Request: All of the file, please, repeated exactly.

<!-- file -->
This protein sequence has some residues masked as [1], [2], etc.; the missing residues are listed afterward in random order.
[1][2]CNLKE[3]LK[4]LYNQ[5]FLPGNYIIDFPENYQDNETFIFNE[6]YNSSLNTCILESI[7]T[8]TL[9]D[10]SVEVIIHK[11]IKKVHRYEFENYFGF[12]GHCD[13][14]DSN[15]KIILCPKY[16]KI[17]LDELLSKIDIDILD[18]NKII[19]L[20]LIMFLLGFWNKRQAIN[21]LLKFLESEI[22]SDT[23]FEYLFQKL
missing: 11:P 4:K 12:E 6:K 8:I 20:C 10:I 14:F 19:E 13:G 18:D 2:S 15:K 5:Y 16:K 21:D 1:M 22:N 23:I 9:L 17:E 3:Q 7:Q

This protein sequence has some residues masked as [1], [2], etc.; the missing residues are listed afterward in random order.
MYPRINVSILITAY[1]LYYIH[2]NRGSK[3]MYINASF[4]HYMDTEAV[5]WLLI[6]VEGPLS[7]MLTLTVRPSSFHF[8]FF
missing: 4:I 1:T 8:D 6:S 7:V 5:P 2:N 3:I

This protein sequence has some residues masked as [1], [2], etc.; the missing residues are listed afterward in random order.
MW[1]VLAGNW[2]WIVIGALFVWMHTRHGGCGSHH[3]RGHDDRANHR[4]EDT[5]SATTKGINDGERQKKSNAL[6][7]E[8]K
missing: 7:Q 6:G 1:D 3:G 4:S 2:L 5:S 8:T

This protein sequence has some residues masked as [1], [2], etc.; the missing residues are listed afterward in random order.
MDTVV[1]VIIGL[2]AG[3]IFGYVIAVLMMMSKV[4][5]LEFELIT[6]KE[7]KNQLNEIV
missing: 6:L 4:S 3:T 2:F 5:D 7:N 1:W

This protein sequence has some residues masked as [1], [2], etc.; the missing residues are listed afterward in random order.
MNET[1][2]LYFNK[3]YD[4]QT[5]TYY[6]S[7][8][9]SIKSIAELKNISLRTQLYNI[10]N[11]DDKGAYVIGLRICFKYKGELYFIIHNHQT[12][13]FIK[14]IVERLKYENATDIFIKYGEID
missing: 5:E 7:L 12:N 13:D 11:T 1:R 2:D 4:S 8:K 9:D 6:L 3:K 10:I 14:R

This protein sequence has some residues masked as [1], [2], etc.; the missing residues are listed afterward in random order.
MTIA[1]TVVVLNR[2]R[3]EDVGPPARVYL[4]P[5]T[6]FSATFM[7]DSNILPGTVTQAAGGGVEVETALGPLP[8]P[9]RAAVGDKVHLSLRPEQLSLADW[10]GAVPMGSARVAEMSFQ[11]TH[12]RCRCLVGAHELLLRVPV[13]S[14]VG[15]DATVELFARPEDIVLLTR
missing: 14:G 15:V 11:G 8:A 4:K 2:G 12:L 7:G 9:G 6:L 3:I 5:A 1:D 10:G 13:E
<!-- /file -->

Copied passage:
This protein sequence has some residues masked as [1], [2], etc.; the missing residues are listed afterward in random order.
[1][2]CNLKE[3]LK[4]LYNQ[5]FLPGNYIIDFPENYQDNETFIFNE[6]YNSSLNTCILESI[7]T[8]TL[9]D[10]SVEVIIHK[11]IKKVHRYEFENYFGF[12]GHCD[13][14]DSN[15]KIILCPKY[16]KI[17]LDELLSKIDIDILD[18]NKII[19]L[20]LIMFLLGFWNKRQAIN[21]LLKFLESEI[22]SDT[23]FEYLFQKL
missing: 11:P 4:K 12:E 6:K 8:I 20:C 10:I 14:F 19:E 13:G 18:D 2:S 15:K 5:Y 16:K 21:D 1:M 22:N 23:I 9:L 17:E 3:Q 7:Q

This protein sequence has some residues masked as [1], [2], etc.; the missing residues are listed afterward in random order.
MYPRINVSILITAY[1]LYYIH[2]NRGSK[3]MYINASF[4]HYMDTEAV[5]WLLI[6]VEGPLS[7]MLTLTVRPSSFHF[8]FF
missing: 4:I 1:T 8:D 6:S 7:V 5:P 2:N 3:I

This protein sequence has some residues masked as [1], [2], etc.; the missing residues are listed afterward in random order.
MW[1]VLAGNW[2]WIVIGALFVWMHTRHGGCGSHH[3]RGHDDRANHR[4]EDT[5]SATTKGINDGERQKKSNAL[6][7]E[8]K
missing: 7:Q 6:G 1:D 3:G 4:S 2:L 5:S 8:T

This protein sequence has some residues masked as [1], [2], etc.; the missing residues are listed afterward in random order.
MDTVV[1]VIIGL[2]AG[3]IFGYVIAVLMMMSKV[4][5]LEFELIT[6]KE[7]KNQLNEIV
missing: 6:L 4:S 3:T 2:F 5:D 7:N 1:W

This protein sequence has some residues masked as [1], [2], etc.; the missing residues are listed afterward in random order.
MNET[1][2]LYFNK[3]YD[4]QT[5]TYY[6]S[7][8][9]SIKSIAELKNISLRTQLYNI[10]N[11]DDKGAYVIGLRICFKYKGELYFIIHNHQT[12][13]FIK[14]IVERLKYENATDIFIKYGEID
missing: 5:E 7:L 12:N 13:D 11:T 1:R 2:D 4:S 8:K 9:D 6:L 3:K 10:I 14:R

This protein sequence has some residues masked as [1], [2], etc.; the missing residues are listed afterward in random order.
MTIA[1]TVVVLNR[2]R[3]EDVGPPARVYL[4]P[5]T[6]FSATFM[7]DSNILPGTVTQAAGGGVEVETALGPLP[8]P[9]RAAVGDKVHLSLRPEQLSLADW[10]GAVPMGSARVAEMSFQ[11]TH[12]RCRCLVGAHELLLRVPV[13]S[14]VG[15]DATVELFARPEDIVLLTR
missing: 14:G 15:V 11:G 8:A 4:K 2:G 12:L 7:G 9:G 6:L 3:I 5:A 1:D 10:G 13:E